He played a hospital consultant in the BAFTA award-winning This Little Life (BBC, tx. 19/3/2002), then two working-class cuckolds, a bargee in David Mackenzie's bleak psychodrama Young Adam (2003) and a blind farmer in Blinded (d. Eleanor Yule, 2004). He was an aid worker who helps strangers in far-flung places in order to escape pressures at home in Kiss of Life (d. Emily Young, 2003), a benign wizard in the children's series Shoebox Zoo (BBC, 2004) and an unemployed shipyard worker who salvages his self-esteem by swimming the Channel in On a Clear Day (d. Gaby Dellal, 2005).

He returned briefly to America for a small role as a wealthy businessman in Criminal (2004), a mediocre remake of the hit Argentine thriller Nine Queens, then made his mark back in Britain as an eccentric prison guard in Children of Men (2006), Alfonso Cuaron's film of the dystopian P.D. James novel.

Subsequent roles included a Scottish trawlerman smuggling illegal Chinese immigrants in True North (d. Steve Hudson, 2006), a saturnine Gordon Brown in The Trial of Tony Blair (Channel 4, tx. 15/1/2007), a cameo in the undistinguished sword and sandal epic, The Last Legion (d. Doug Lefler, 2007), a sympathetic social worker in Boy A (Channel 4, tx. 26/11/2007), a gruff father in Stone of Destiny (d. Charles Martin Smith, 2008), a sinister cleric in the bleak Red Riding trilogy (Channel 4, 2009) and a hard-boiled ex-policeman working outside the law in The Fixer (ITV, 2008-9).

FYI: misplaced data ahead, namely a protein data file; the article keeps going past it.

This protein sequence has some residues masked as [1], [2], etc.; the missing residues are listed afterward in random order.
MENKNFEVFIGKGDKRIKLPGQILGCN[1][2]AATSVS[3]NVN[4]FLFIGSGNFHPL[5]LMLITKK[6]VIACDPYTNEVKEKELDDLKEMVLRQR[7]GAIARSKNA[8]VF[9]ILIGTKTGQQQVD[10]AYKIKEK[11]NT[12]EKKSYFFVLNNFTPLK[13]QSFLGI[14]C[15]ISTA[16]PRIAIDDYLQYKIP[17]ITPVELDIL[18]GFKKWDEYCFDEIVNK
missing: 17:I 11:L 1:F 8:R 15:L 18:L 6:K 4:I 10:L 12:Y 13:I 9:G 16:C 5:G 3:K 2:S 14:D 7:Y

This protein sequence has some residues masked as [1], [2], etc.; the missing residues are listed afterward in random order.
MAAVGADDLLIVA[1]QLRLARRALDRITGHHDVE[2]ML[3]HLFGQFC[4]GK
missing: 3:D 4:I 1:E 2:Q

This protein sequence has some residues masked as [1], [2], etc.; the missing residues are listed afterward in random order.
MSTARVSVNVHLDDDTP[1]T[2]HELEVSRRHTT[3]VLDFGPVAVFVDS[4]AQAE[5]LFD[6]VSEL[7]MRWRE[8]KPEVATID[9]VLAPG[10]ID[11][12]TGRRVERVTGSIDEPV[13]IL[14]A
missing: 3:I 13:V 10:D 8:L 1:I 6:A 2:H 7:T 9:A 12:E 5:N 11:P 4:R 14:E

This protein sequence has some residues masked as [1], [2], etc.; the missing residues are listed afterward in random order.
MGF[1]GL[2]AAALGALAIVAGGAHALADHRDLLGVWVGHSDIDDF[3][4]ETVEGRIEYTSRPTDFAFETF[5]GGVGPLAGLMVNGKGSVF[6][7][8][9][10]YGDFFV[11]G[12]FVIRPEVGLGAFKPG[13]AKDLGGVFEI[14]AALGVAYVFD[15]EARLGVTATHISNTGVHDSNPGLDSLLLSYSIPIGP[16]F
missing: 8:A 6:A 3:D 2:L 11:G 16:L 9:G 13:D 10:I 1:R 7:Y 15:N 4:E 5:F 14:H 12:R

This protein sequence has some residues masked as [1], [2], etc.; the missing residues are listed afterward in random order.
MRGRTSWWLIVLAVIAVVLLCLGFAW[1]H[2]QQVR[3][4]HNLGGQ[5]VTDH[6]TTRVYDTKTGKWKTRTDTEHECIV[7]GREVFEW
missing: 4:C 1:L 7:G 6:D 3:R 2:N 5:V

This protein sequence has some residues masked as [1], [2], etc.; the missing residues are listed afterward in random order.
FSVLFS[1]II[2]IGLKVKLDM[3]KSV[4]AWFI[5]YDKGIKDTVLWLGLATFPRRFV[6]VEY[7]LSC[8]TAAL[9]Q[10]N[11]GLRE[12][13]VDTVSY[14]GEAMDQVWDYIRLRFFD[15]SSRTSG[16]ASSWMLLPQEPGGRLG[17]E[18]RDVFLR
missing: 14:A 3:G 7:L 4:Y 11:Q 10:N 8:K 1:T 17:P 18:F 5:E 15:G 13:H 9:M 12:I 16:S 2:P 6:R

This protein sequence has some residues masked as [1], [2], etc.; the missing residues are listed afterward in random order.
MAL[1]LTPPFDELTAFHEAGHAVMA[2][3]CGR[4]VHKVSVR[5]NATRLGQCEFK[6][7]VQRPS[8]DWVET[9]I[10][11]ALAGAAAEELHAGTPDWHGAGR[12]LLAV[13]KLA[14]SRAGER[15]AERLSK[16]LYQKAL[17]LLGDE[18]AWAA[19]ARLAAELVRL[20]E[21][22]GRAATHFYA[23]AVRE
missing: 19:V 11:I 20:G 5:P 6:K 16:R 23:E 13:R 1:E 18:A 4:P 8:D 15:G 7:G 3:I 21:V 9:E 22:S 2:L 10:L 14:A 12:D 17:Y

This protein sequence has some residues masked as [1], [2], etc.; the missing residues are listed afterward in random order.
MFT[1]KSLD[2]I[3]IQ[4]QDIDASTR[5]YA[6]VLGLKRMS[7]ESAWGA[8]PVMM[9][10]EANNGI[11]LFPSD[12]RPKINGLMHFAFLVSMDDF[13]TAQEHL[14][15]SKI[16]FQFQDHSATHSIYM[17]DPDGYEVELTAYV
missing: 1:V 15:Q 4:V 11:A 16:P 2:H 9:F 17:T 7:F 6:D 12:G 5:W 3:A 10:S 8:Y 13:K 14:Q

In 2010 he directed a third, equally acclaimed feature, Neds. A "personal rather than autobiographical" story (which nonetheless drew heavily on his own life), it was centred on a bright young Scottish lad who, failed by the system, drifts into gang culture.

A brief foray into blockbuster territory, as the villainous Yaxley in Harry Potter and the Deathly Hallows Parts I and II (d. David Yates 2010/11) was followed by the lead role of a bitter drunk in Tyrannosaur (2011), the directorial debut of actor Paddy Considine, and as the father of a boy whose horse is sent off to World War I in Steven Spielberg's film of the hit play War Horse (2011).

Sheila Johnston

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Selected credits

Thumbnail image of My Name Is Joe (1998)My Name Is Joe (1998)

Drama about a reformed alcoholic trying to run a failing soccer team.

Thumbnail image of Riff-Raff (1991)Riff-Raff (1991)

Ken Loach tragicomedy set on a London building site

Thumbnail image of Trainspotting (1996)Trainspotting (1996)

Film about Edinburgh junkies that became a cultural phenomenon